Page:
The three sonatas on this disc cover about 50 years of Reinecke's long life, from the late 1840's to 1897. To put the matter briefly, if you like the chamber works of Brahms and Schumann, you will like this, and you will recognize where Reinecke's musical affiliations lie. By the end of the century, Reinecke was coming in for criticism for being too timid and conservative in his composition, but so what: he was clearly an accomplished and diligent composer, even if not a highly original one. These three sonatas, all coming in at around 20 minutes are well-crafted, with appealing thematic material that is never developed in a merely mechanical fashion: there's plenty of incident and surprise in the working out, and to my ears, the piano parts are particularly grateful, giving the pianist opportunities for a whole range of effects, from delicate lyricism to explosive interruptions of the cello line. The cello writing exploits the cantabile capacities of the instrument, and tends to exploit the rich middle and lower register. The strengths and limitations of the music can be heard in the final sonata, written as a kind of elegy to Brahms in 1897, shortly after Brahms's death. It's a beautiful piece, but it charms the ear more than it touches the heart. The most plangent moments in the central andante mesto sound mesto (sad), but the movement has a whole has quite a bit of variety, and the overall effect isn't all that tragic. In fact, the adagio introduction to the first movement comes closer to that. The third movement is totally delightful, with plenty of charm, energy, and variety.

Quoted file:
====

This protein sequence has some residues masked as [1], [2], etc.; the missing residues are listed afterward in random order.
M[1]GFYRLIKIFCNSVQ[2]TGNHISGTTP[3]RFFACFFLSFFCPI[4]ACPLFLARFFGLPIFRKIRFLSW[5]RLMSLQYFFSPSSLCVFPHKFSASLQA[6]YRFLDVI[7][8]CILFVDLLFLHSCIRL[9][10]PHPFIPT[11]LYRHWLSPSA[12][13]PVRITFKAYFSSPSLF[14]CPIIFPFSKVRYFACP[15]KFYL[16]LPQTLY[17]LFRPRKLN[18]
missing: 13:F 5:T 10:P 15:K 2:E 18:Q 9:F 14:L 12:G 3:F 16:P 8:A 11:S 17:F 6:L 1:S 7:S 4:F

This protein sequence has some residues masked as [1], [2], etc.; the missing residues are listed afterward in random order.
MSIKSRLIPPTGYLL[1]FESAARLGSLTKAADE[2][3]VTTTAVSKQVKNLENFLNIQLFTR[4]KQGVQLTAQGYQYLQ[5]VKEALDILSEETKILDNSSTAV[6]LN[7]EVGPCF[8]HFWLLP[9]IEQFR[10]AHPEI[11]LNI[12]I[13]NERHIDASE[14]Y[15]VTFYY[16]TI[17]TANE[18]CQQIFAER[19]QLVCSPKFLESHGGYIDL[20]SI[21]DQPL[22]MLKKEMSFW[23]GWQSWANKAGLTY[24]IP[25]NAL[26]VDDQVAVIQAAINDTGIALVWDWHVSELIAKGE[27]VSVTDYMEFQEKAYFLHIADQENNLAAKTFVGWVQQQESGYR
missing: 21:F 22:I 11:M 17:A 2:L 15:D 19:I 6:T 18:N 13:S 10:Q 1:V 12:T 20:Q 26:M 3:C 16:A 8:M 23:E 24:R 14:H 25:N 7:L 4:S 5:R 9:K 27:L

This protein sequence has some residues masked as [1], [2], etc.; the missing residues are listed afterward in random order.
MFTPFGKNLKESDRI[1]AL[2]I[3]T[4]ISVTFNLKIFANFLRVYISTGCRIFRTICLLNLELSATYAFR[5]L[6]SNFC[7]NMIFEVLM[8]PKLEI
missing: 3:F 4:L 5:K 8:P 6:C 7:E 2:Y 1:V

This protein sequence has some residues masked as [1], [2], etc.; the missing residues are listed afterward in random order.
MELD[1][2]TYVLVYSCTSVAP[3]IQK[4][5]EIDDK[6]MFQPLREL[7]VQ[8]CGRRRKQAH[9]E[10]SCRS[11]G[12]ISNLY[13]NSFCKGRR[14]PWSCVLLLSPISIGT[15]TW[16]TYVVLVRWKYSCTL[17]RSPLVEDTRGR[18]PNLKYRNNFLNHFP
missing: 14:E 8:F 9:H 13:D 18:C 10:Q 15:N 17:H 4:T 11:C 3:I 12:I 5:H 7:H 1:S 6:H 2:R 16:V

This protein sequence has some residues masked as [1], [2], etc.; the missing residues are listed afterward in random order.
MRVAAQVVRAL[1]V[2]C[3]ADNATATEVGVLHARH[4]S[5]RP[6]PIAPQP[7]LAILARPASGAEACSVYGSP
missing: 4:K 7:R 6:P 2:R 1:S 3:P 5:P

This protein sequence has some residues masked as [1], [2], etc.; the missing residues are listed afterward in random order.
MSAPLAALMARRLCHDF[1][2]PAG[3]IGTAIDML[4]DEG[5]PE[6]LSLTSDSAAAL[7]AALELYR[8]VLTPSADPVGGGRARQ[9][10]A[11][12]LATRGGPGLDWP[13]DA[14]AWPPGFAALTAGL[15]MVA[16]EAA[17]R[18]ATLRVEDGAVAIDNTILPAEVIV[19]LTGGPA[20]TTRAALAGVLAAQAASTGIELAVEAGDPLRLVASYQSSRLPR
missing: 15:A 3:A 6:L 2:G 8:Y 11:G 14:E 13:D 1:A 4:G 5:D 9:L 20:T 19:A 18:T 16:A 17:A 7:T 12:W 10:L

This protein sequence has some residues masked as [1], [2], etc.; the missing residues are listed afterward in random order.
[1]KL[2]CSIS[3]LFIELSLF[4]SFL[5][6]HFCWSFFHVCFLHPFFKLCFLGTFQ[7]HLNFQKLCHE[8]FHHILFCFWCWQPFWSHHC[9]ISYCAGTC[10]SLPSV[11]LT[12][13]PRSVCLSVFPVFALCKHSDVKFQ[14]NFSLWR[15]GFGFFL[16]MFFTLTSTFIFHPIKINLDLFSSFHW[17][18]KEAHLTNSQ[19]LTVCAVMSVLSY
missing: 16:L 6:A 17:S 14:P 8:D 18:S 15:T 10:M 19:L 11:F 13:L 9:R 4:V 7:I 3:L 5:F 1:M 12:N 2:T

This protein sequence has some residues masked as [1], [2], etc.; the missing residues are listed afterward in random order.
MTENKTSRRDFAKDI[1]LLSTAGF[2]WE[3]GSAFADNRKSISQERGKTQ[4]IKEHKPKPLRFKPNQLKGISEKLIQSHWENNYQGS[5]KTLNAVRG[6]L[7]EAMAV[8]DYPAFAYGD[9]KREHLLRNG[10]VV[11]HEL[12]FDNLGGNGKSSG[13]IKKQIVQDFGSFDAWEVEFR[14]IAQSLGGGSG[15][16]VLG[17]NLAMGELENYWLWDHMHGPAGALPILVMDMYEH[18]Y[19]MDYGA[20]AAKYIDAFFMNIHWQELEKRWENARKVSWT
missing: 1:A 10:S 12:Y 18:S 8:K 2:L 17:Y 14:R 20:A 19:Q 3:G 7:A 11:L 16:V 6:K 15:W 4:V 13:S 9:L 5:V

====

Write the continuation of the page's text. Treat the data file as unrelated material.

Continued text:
The playing seems very fine -- Connie Shih is a young Canadian pianist, and she has the wherewithal to meet all the challenges here, with playing that is always beautiful. Manuel Fischer-Dieskau, son of the great baritone, plays with spirit and rich tone. Best of all, they are given superb balance and spectacular sound by the Dabringhaus and Grimm engineers. I had recently played the Brahms cello sonatas in Kovacevich and Harrell's EMI recording, and the sound here is so much superior that EMI should be ashamed of themselves. I recommend this highly -- it's a lovely disc.